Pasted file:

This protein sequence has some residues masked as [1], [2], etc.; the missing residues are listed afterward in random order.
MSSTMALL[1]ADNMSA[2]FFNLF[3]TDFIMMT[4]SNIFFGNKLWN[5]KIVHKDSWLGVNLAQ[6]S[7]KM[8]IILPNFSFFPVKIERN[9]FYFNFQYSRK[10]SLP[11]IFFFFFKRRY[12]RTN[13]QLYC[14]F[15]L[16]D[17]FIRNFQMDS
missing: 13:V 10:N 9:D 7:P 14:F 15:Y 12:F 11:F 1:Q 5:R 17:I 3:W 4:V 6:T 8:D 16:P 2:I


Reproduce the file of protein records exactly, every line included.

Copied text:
This protein sequence has some residues masked as [1], [2], etc.; the missing residues are listed afterward in random order.
MSSTMALL[1]ADNMSA[2]FFNLF[3]TDFIMMT[4]SNIFFGNKLWN[5]KIVHKDSWLGVNLAQ[6]S[7]KM[8]IILPNFSFFPVKIERN[9]FYFNFQYSRK[10]SLP[11]IFFFFFKRRY[12]RTN[13]QLYC[14]F[15]L[16]D[17]FIRNFQMDS
missing: 13:V 10:N 9:D 7:P 14:F 15:Y 12:F 11:F 1:Q 5:R 17:I 3:W 4:V 6:T 8:D 16:P 2:I